[in-flik-shuh n]


the act of inflicting.
something inflicted, as punishment or suffering.

Origin of infliction

First recorded in 1525–35, infliction is from the Late Latin word inflīctiōn- (stem of inflīctiō). See inflict, -ion
Related formspre·in·flic·tion, noun Unabridged Based on the Random House Unabridged Dictionary, © Random House, Inc. 2019

Related Words for infliction

visitation, pain, punishment, castigation

Examples from the Web for infliction

Contemporary Examples of infliction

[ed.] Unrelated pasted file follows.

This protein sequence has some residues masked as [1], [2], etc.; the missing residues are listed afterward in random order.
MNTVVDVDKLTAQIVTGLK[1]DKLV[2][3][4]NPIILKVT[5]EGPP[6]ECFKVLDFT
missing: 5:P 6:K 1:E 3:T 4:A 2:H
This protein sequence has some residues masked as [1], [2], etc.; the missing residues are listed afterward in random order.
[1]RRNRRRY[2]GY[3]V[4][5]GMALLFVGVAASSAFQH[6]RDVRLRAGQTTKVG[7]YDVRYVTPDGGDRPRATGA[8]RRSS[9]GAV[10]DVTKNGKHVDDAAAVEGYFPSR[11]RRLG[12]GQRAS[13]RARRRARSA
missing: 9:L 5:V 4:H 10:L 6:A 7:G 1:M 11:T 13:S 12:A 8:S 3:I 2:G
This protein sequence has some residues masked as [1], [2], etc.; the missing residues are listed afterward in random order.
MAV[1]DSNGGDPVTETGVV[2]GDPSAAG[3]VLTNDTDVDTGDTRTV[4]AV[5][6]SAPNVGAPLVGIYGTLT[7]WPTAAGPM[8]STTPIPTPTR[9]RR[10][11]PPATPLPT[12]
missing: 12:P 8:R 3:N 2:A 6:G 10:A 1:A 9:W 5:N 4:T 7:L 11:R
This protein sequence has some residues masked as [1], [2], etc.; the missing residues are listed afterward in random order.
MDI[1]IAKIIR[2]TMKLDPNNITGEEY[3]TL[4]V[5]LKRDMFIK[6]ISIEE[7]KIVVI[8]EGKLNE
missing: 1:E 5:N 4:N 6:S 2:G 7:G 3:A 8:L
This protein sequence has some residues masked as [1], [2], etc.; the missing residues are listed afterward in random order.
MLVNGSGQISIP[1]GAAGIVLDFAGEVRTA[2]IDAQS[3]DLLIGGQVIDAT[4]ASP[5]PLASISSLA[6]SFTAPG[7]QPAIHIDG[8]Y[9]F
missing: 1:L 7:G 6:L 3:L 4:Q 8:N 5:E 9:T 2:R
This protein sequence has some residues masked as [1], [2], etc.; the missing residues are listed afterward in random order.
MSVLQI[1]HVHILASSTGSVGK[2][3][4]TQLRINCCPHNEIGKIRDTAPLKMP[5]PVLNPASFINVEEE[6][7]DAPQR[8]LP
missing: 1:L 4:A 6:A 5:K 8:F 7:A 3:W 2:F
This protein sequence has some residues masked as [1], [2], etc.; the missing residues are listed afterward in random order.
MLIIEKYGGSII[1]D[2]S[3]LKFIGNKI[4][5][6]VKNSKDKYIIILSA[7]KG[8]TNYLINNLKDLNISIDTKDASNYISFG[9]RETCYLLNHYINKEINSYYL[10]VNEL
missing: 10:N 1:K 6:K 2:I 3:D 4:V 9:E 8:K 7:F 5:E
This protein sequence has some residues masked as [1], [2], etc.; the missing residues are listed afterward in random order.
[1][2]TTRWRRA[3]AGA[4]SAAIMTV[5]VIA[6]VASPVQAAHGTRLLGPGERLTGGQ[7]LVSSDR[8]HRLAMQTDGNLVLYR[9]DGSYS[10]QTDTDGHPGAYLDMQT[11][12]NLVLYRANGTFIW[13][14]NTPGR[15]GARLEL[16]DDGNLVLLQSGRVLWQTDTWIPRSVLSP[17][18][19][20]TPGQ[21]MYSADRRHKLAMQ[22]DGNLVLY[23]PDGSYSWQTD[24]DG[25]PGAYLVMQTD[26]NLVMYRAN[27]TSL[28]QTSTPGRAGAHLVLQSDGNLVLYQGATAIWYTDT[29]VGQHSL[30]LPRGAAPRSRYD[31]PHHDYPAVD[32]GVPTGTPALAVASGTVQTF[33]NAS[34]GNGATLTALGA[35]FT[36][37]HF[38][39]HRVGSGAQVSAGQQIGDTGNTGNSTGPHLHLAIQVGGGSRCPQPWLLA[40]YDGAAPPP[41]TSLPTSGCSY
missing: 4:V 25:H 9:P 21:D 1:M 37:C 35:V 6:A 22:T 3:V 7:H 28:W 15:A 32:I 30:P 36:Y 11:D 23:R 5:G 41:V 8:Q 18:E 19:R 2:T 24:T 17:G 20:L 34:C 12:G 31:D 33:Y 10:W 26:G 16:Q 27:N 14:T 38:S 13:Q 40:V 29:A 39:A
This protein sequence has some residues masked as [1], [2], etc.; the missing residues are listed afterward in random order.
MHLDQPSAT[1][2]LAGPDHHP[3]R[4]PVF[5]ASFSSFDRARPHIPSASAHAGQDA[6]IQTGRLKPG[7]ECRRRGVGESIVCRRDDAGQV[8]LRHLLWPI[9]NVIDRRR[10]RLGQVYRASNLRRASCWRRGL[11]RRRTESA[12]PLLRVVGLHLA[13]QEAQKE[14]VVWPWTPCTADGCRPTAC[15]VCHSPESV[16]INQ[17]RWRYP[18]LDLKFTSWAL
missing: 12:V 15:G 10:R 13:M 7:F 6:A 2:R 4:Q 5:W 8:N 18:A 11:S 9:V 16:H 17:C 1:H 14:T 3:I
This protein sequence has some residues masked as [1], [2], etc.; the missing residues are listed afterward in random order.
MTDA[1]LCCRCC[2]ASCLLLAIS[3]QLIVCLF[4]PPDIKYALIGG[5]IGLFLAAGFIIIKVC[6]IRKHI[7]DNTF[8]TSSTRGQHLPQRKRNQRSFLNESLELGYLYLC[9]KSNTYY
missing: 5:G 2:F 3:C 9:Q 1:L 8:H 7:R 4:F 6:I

Historical Examples of infliction

  • And then, no infliction that Heaven might now cast upon him could be too heavy.

  • Well, we can only pledge ourselves not to exaggerate the infliction of these evils.

    One Of Them

    Charles James Lever

  • Instead of rivets there came an invasion, an infliction, a visitation.

    Heart of Darkness

    Joseph Conrad

  • America is spared the infliction of this notorious "cuckoo."

    My Studio Neighbors

    William Hamilton Gibson

  • Self-immolation were easy in comparison with the infliction of one pang on her.

Word Origin and History for infliction

1530s, from Late Latin inflictionem (nominative inflictio) "an inflicting, a striking against," noun of action from past participle stem of Latin infligere (see inflict).

Online Etymology Dictionary, © 2010 Douglas Harper